The LED is actually a “Neopixel” which means that while it only uses up a single GPIO, it’s a digitally addressable tri-colour LED. We’ve used this to provide a multi-colour indicator right there on the device for quick diagnostics in-the-field.
Pre-built solutions: Shelly1, Sonoff, and more
The prevalence of ESP chipsets continues to pre-built solutions as well.
The Shelly1 is a 230v/16A-capable relay, designed to fit in to tiny spaces like behind an existing light switch panel. It can be wired in with an existing physical switch, so you still have the instant experience of a normal light switch, but now it can be Wi-Fi monitored and controlled as well. Here it is with an Internationally Standard Sized Oreo for scale:
At its core: an ESP8266. And they even expose the programming headers for you right there on the case:
They’re Australian certified, but you’ll still need a sparky to actually install them for you if they’re hooked up to your 240v circuits. For lower voltage circuits – like switching irrigation – you can wire them up yourself with a screwdriver and zero soldering.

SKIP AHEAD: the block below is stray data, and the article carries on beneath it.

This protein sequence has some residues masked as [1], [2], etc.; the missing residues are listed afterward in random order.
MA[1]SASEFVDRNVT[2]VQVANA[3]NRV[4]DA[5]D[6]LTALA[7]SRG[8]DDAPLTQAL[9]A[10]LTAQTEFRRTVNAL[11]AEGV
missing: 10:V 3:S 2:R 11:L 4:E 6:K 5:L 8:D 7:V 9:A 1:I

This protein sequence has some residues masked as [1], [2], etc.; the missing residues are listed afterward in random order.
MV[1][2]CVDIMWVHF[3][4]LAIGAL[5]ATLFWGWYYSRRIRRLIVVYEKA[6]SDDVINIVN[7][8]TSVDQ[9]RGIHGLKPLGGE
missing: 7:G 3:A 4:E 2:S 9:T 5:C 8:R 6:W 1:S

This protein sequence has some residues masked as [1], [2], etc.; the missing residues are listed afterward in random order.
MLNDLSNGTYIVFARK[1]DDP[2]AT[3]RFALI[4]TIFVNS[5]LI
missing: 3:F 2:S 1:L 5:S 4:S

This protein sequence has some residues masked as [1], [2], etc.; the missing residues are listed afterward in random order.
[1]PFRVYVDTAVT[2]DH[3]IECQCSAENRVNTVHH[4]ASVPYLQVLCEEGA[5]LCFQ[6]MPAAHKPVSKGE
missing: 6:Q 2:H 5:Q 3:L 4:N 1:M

It’s a similar story for most of the Sonoff smart switches, and a stack of other manufactured devices.
I’ve used some Sonoff devices with good results, but having discovered the Shelly range via Troy Hunt, I’m keen to get my hands on that form factor next.
ESP-based modules now litter the property.
Here, an M5Stack Atom Lite ($6) is combined with a DS18B20 temperature probe (~$2, including 2m cable), a single resistor jammed across two pins, a leftover USB charge cable, and a little bit of electrical tape to hold it all together. For sub-$10, and no soldering, we have a Wi-Fi connected temperature sensor dipped into the hot water system, connected back to Home Assistant.